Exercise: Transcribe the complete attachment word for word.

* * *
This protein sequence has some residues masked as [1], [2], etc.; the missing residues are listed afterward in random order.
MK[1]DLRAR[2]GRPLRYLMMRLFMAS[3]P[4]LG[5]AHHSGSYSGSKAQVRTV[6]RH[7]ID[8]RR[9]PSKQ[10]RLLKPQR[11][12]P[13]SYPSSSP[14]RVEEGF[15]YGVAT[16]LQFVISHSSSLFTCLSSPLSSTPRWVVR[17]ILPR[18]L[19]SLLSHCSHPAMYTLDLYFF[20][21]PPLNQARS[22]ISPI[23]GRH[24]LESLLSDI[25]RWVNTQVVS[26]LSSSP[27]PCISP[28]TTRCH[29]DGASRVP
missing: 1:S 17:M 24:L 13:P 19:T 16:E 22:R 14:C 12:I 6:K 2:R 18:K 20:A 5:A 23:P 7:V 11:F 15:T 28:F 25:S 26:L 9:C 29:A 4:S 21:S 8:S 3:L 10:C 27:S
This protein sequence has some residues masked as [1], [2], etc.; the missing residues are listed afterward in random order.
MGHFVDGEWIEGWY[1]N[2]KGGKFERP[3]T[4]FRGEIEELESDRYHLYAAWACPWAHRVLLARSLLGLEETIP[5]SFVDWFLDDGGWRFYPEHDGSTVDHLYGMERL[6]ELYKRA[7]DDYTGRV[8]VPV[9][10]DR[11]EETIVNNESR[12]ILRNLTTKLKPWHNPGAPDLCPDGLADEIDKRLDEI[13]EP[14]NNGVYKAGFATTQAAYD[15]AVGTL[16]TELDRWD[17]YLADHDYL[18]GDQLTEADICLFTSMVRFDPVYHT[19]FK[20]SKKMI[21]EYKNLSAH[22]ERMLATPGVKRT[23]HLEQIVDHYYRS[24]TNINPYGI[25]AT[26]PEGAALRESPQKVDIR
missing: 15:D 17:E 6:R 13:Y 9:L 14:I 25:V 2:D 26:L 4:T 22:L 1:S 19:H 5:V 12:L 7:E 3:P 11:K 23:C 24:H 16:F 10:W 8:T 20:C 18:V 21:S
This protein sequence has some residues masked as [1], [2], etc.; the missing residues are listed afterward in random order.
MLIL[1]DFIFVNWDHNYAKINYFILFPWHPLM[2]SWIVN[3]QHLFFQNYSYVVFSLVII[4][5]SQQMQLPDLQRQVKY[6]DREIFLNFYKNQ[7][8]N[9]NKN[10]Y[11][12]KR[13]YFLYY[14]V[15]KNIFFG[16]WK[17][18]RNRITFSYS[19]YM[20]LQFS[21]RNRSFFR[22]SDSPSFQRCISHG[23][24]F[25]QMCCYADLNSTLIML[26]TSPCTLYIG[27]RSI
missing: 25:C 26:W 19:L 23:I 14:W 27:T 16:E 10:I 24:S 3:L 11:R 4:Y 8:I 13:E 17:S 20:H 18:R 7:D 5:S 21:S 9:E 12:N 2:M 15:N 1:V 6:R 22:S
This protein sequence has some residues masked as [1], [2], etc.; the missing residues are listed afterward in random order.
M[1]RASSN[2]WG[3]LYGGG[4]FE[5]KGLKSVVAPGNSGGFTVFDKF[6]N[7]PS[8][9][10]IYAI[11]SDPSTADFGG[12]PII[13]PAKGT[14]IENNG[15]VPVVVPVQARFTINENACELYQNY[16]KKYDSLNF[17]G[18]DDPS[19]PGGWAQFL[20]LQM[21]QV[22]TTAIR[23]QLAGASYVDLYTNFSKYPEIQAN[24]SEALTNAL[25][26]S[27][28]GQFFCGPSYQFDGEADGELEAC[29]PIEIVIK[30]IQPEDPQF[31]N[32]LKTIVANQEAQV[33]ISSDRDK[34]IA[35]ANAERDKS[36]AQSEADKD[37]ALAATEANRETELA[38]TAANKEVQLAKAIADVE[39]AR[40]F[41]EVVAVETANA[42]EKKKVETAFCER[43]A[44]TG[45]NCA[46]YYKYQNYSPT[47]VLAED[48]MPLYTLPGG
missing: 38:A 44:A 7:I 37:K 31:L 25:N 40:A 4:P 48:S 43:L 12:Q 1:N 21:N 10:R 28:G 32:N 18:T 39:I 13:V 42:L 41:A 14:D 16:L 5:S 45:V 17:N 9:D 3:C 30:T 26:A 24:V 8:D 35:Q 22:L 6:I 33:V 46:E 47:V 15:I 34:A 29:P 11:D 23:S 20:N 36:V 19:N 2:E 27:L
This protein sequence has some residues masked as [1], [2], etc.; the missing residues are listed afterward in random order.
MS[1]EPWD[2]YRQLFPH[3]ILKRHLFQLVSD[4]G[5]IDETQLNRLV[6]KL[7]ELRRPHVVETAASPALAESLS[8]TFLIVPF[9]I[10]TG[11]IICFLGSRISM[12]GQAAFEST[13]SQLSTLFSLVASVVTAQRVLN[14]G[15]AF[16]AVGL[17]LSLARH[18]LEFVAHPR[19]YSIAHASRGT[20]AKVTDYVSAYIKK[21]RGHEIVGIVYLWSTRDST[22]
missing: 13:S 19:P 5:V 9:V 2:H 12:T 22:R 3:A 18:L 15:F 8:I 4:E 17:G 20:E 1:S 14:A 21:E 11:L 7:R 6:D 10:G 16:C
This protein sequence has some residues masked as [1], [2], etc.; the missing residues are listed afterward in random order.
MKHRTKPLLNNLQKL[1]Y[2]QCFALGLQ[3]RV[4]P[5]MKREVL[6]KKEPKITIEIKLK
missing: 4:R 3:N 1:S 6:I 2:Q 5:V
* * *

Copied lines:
This protein sequence has some residues masked as [1], [2], etc.; the missing residues are listed afterward in random order.
MK[1]DLRAR[2]GRPLRYLMMRLFMAS[3]P[4]LG[5]AHHSGSYSGSKAQVRTV[6]RH[7]ID[8]RR[9]PSKQ[10]RLLKPQR[11][12]P[13]SYPSSSP[14]RVEEGF[15]YGVAT[16]LQFVISHSSSLFTCLSSPLSSTPRWVVR[17]ILPR[18]L[19]SLLSHCSHPAMYTLDLYFF[20][21]PPLNQARS[22]ISPI[23]GRH[24]LESLLSDI[25]RWVNTQVVS[26]LSSSP[27]PCISP[28]TTRCH[29]DGASRVP
missing: 1:S 17:M 24:L 13:P 19:T 16:E 22:R 14:C 12:I 6:K 2:R 18:K 20:A 5:A 23:P 7:V 11:F 15:T 28:F 25:S 26:L 9:C 29:A 4:S 21:S 8:S 3:L 10:C 27:S
This protein sequence has some residues masked as [1], [2], etc.; the missing residues are listed afterward in random order.
MGHFVDGEWIEGWY[1]N[2]KGGKFERP[3]T[4]FRGEIEELESDRYHLYAAWACPWAHRVLLARSLLGLEETIP[5]SFVDWFLDDGGWRFYPEHDGSTVDHLYGMERL[6]ELYKRA[7]DDYTGRV[8]VPV[9][10]DR[11]EETIVNNESR[12]ILRNLTTKLKPWHNPGAPDLCPDGLADEIDKRLDEI[13]EP[14]NNGVYKAGFATTQAAYD[15]AVGTL[16]TELDRWD[17]YLADHDYL[18]GDQLTEADICLFTSMVRFDPVYHT[19]FK[20]SKKMI[21]EYKNLSAH[22]ERMLATPGVKRT[23]HLEQIVDHYYRS[24]TNINPYGI[25]AT[26]PEGAALRESPQKVDIR
missing: 15:D 17:E 6:R 13:Y 9:L 14:I 25:V 2:D 26:L 4:T 22:L 1:S 19:H 5:V 12:L 7:E 3:P 11:K 23:C 24:H 16:F 10:W 8:T 20:C 18:V 21:S
This protein sequence has some residues masked as [1], [2], etc.; the missing residues are listed afterward in random order.
MLIL[1]DFIFVNWDHNYAKINYFILFPWHPLM[2]SWIVN[3]QHLFFQNYSYVVFSLVII[4][5]SQQMQLPDLQRQVKY[6]DREIFLNFYKNQ[7][8]N[9]NKN[10]Y[11][12]KR[13]YFLYY[14]V[15]KNIFFG[16]WK[17][18]RNRITFSYS[19]YM[20]LQFS[21]RNRSFFR[22]SDSPSFQRCISHG[23][24]F[25]QMCCYADLNSTLIML[26]TSPCTLYIG[27]RSI
missing: 25:C 26:W 19:L 23:I 14:W 27:T 16:E 10:I 24:S 3:L 11:R 4:Y 8:I 13:E 17:S 20:H 18:R 7:D 5:S 21:S 9:E 12:N 2:M 15:N 1:V 6:R 22:S
This protein sequence has some residues masked as [1], [2], etc.; the missing residues are listed afterward in random order.
M[1]RASSN[2]WG[3]LYGGG[4]FE[5]KGLKSVVAPGNSGGFTVFDKF[6]N[7]PS[8][9][10]IYAI[11]SDPSTADFGG[12]PII[13]PAKGT[14]IENNG[15]VPVVVPVQARFTINENACELYQNY[16]KKYDSLNF[17]G[18]DDPS[19]PGGWAQFL[20]LQM[21]QV[22]TTAIR[23]QLAGASYVDLYTNFSKYPEIQAN[24]SEALTNAL[25][26]S[27][28]GQFFCGPSYQFDGEADGELEAC[29]PIEIVIK[30]IQPEDPQF[31]N[32]LKTIVANQEAQV[33]ISSDRDK[34]IA[35]ANAERDKS[36]AQSEADKD[37]ALAATEANRETELA[38]TAANKEVQLAKAIADVE[39]AR[40]F[41]EVVAVETANA[42]EKKKVETAFCER[43]A[44]TG[45]NCA[46]YYKYQNYSPT[47]VLAED[48]MPLYTLPGG
missing: 38:A 44:A 7:I 37:K 31:L 25:N 40:A 4:P 48:S 43:L 12:Q 1:N 21:N 10:R 28:G 32:N 18:T 39:I 13:V 42:L 41:A 14:D 16:L 5:S 45:V 17:N 9:D 3:C 30:T 26:A 24:V 8:D 35:Q 22:L 6:I 33:V 46:E 47:V 15:I 34:A 29:P 11:D 23:S 20:N 36:V 19:N 2:E 27:L
This protein sequence has some residues masked as [1], [2], etc.; the missing residues are listed afterward in random order.
MS[1]EPWD[2]YRQLFPH[3]ILKRHLFQLVSD[4]G[5]IDETQLNRLV[6]KL[7]ELRRPHVVETAASPALAESLS[8]TFLIVPF[9]I[10]TG[11]IICFLGSRISM[12]GQAAFEST[13]SQLSTLFSLVASVVTAQRVLN[14]G[15]AF[16]AVGL[17]LSLARH[18]LEFVAHPR[19]YSIAHASRGT[20]AKVTDYVSAYIKK[21]RGHEIVGIVYLWSTRDST[22]
missing: 13:S 19:P 5:V 9:V 2:H 12:T 22:R 3:A 18:L 15:F 8:I 4:E 17:G 20:E 1:S 14:A 21:E 11:L 7:R 6:D 10:G 16:C
This protein sequence has some residues masked as [1], [2], etc.; the missing residues are listed afterward in random order.
MKHRTKPLLNNLQKL[1]Y[2]QCFALGLQ[3]RV[4]P[5]MKREVL[6]KKEPKITIEIKLK
missing: 4:R 3:N 1:S 6:I 2:Q 5:V